Christmas vs. Hanukkah, Round 1

HanukkahThanks to the PBS show Caillou, my daughter, who is almost 4, knows all about Christmas–about Santa, Christmas trees, presents, and caroling.  Thanks to my wife and me and some quick counter programming on our part, Adira also knows all about Hanukkah, about the candles and presents and foods. She also knows that we don’t celebrate Christmas but her babysitter does, and that Santa is pretend, for everyone and not just us.

And so it begins. Thanks a lot, Caillou. I was entirely unprepared for a DVD from the library called “Winter Wonders” featuring an otherwise bland, bald kid (whose name is not Charlie Brown) to bring Christmas into our home. In  October, no less. But that’s parenting. We don’t get to choose the timing.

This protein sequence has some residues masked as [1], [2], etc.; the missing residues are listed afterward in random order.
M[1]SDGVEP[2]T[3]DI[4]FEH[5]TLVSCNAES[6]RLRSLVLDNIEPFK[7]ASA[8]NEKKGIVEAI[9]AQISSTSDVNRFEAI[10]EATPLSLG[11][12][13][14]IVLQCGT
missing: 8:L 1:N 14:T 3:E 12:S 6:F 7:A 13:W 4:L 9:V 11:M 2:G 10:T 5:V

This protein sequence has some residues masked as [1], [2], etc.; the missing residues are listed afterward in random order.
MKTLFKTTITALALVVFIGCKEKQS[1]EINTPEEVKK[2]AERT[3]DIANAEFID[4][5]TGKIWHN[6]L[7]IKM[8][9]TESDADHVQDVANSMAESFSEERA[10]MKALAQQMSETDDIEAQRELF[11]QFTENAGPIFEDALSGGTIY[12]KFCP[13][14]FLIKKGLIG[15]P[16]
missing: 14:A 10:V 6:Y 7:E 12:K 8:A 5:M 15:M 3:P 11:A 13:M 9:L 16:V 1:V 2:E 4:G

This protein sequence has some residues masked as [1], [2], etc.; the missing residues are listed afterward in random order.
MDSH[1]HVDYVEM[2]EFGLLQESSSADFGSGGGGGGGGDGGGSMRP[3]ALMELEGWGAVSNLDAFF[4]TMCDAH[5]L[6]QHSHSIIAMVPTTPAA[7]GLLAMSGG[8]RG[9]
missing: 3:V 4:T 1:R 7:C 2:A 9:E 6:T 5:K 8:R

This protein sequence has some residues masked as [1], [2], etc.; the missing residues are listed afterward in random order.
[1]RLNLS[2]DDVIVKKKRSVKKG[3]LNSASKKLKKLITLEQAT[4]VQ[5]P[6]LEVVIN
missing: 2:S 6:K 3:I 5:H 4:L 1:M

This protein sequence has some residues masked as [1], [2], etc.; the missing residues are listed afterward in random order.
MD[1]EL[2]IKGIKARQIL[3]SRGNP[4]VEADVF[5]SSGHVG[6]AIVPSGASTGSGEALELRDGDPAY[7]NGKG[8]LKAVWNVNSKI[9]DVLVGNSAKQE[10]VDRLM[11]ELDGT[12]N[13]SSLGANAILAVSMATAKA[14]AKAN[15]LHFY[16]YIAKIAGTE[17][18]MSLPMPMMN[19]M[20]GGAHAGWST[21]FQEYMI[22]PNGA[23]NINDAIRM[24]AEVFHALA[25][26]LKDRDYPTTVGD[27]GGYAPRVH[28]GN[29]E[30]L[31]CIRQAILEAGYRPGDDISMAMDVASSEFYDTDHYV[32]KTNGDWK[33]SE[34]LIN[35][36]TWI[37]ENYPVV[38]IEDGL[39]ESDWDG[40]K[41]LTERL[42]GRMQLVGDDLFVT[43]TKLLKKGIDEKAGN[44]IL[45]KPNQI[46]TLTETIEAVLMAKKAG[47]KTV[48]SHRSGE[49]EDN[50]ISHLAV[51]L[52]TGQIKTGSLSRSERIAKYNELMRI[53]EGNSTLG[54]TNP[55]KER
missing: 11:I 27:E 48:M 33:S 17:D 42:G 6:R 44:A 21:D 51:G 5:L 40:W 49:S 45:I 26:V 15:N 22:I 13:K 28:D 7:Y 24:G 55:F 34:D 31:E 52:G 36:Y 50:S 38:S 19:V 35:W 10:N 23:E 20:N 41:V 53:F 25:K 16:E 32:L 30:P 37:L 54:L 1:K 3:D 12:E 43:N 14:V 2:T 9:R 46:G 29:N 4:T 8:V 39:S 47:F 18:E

I am not squeamish about differences and diversity.  I’m the observant Jew who studied religious pluralism at a divinity school, and who’s written about everything from Hare Krishnas to Mormons to evangelicals.  The last thing I want is to bring my daughter up in a world where she thinks everyone behaves and believes as we do, or looks down on those who don’t. Well… maybe that’s the second-to-last thing I want–the very last being bringing her up in a world where she doesn’t understand, appreciate, and love our own tradition and heritage, and in which she is jealous or angry that we don’t do as others do.

Easier said than done. I often see why people resort to simplistic extremes when teaching kids about these things. At one extreme, Us good, them bad, or wrong, or lesser. At the other end of the spectrum, Difference is irrelevant, we’re all really the same, everything beyond lowest-common-denominator agreement should be downplayed or tossed.